The Checkers weren’t sure exactly what would happen when they moved Zac Dalpe to the wing this season. Neither was he, for that matter. Five weeks into that experiment, both sides are happy with the results.
With 15 points (6g, 9a) in 18 games, Dalpe ranks third on the team in scoring and is much more in line with his 2010-11 AHL All-Rookie scoring pace than that of his slower sophomore season. If there were adjustments to be made, he’s made them quickly.
“It’s never going to be easy to change positions, but he’s definitely gotten more comfortable from where he was at the start of the year,” said coach Jeff Daniels. “He’s winning battles and doing good things to get the puck out.”
“It was kind of foreign to me at the start,” admitted Dalpe, who still posted five points in his first four games. “I didn’t feel like I could skate as much as I wanted to without cheating. It’s gotten a lot better as I’ve gone along, and now I enjoy it.”
Along with fellow 2008 draft pick Zach Boychuk, Dalpe was the Checkers’ best answer to Oklahoma City’s group of established NHL forwards during back-to-back losses over the weekend. He found the score sheet in both games, scoring a goal and firing a game-high seven shots on Saturday before recording the primary assist on Boychuk’s five-on-three goal on Sunday. Those performances, coming off a road trip in which Daniels called him one of the team’s best players, gave him eight points (4g, 4a) in his last eight games.
“We thought that if we got him some time on the wing down here and he could use his speed and his shot, learn to come late and sort of expose defensemen with that speed, hopefully it would generate some more for him,” said Ron Francis, the Carolina Hurricanes’ vice president of hockey operations.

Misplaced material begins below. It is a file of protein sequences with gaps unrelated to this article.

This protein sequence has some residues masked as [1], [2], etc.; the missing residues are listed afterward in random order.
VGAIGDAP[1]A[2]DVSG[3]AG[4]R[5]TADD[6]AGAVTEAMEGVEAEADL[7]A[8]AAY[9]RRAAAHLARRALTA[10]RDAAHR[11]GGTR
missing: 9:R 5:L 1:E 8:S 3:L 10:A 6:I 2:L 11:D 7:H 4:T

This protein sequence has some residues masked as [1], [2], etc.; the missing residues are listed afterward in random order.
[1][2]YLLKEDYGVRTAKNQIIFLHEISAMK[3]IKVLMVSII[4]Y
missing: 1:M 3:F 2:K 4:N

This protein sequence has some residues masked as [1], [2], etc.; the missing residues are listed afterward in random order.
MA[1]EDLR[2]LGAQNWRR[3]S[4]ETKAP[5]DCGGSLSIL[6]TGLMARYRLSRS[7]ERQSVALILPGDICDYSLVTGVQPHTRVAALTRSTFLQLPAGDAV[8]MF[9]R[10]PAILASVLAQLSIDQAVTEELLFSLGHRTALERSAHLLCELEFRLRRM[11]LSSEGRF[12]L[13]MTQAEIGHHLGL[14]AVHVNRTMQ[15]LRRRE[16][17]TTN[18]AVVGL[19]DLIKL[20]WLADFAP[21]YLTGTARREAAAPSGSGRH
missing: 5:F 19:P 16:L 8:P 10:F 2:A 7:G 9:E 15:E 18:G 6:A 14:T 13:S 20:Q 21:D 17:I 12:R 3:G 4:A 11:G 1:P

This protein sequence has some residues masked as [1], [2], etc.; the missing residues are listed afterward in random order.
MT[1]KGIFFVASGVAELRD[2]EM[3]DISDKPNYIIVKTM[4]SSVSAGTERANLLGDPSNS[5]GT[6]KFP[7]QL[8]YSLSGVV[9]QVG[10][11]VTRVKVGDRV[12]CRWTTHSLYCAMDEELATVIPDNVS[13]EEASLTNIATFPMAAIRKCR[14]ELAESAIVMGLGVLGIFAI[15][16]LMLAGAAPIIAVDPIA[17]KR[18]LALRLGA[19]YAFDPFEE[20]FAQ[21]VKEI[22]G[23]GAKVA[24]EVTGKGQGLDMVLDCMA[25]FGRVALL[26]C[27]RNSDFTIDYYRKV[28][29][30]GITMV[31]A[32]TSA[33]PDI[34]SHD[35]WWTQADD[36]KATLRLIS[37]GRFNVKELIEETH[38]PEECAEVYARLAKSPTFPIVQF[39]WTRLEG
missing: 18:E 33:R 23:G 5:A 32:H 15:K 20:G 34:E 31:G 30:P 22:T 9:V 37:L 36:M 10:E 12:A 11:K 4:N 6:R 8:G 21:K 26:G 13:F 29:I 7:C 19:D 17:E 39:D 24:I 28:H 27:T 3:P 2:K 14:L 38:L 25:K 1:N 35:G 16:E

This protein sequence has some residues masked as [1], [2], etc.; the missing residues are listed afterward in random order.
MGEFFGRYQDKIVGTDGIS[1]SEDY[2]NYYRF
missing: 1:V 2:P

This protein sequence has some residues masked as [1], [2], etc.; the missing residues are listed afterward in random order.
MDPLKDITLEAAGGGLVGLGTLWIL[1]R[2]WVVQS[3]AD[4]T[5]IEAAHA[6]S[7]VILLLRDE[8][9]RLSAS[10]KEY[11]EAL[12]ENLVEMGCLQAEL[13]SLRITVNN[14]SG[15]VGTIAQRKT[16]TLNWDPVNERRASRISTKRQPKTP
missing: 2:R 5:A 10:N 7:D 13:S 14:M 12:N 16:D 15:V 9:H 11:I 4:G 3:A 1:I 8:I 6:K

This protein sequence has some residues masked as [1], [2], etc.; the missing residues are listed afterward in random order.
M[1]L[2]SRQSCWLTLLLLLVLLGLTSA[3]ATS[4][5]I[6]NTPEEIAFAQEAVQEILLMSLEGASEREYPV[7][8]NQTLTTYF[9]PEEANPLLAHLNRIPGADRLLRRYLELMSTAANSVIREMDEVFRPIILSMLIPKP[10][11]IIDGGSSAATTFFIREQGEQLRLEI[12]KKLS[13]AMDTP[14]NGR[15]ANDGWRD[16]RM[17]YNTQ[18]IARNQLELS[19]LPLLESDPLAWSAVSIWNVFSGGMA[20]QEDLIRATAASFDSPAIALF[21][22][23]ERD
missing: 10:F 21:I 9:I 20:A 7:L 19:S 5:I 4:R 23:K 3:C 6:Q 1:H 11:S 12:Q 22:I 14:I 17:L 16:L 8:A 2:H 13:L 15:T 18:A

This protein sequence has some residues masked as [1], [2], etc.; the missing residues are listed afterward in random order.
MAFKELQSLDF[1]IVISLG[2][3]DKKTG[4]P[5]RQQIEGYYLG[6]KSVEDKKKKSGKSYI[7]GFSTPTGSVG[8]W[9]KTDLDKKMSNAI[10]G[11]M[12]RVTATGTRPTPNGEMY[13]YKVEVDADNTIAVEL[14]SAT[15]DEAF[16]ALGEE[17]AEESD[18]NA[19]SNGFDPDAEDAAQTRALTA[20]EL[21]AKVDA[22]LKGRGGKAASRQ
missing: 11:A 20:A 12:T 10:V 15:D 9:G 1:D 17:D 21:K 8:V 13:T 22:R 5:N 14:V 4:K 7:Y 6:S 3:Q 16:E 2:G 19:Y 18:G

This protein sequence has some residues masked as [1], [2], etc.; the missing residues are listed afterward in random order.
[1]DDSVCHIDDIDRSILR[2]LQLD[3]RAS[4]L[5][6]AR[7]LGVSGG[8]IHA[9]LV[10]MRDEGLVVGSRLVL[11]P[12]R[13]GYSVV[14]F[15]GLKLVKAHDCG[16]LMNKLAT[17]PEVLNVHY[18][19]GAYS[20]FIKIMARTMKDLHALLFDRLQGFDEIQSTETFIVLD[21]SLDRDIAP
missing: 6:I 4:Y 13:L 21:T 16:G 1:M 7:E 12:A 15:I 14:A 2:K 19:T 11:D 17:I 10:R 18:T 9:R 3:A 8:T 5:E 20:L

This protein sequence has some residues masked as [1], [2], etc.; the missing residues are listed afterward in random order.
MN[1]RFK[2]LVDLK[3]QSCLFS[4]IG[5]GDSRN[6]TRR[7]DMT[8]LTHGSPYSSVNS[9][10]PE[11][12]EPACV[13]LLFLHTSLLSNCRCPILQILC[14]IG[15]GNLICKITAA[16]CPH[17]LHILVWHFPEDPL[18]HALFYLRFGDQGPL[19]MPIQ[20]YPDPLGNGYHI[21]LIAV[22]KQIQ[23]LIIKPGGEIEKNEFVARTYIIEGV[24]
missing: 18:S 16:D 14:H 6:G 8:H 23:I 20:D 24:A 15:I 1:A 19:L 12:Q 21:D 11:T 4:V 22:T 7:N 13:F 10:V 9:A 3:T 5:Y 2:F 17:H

Aside from those technical benefits, another main idea behind the move was based on how the Hurricanes perceive their organizational depth. Though Dalpe grew up playing center and had played it almost exclusively with the Checkers, most of his 31 NHL games over the past two seasons were spent on the wing. In theory, playing the wing in Charlotte this season should make it easier for him to make in-season transitions from the two leagues or, even better, one permanent move.
Having someone they knew would be a willing participant didn’t hurt.
“Zac is a great kid and the ultimate team player, no complaints from him,” said Francis. “He’s giving it a go and seeing how it’s going. I’ve seen signs of that improving as the season’s gone along, and we’ll continue to monitor that.”
Despite the apparent success of the move, there’s no guarantee that it will be permanent as the nature of organizational depth is anything but stable. Aside from trades and signings changing the makeup of the group, the development of individual players happens at sometimes unpredictable rates – either positively or negatively – which can change even the best-laid plans. Though Dalpe best fit at wing last season, he’d probably have a better chance of making the Hurricanes as a center if the lockout ended today.
That’s an option that will apparently remain open.
“I’m not saying at some point we wouldn’t put him back at center because we’re happy with him there too,” said Francis.
As to whether he thinks he’ll ultimately be a center or a wing down the road, Dalpe, as has been the case ever since he was drafted, didn’t seem sure.
“You never know the answer to that, and I think most guys would tell you the same thing,” he said.
If he continues on his current path, ideally, it won’t matter.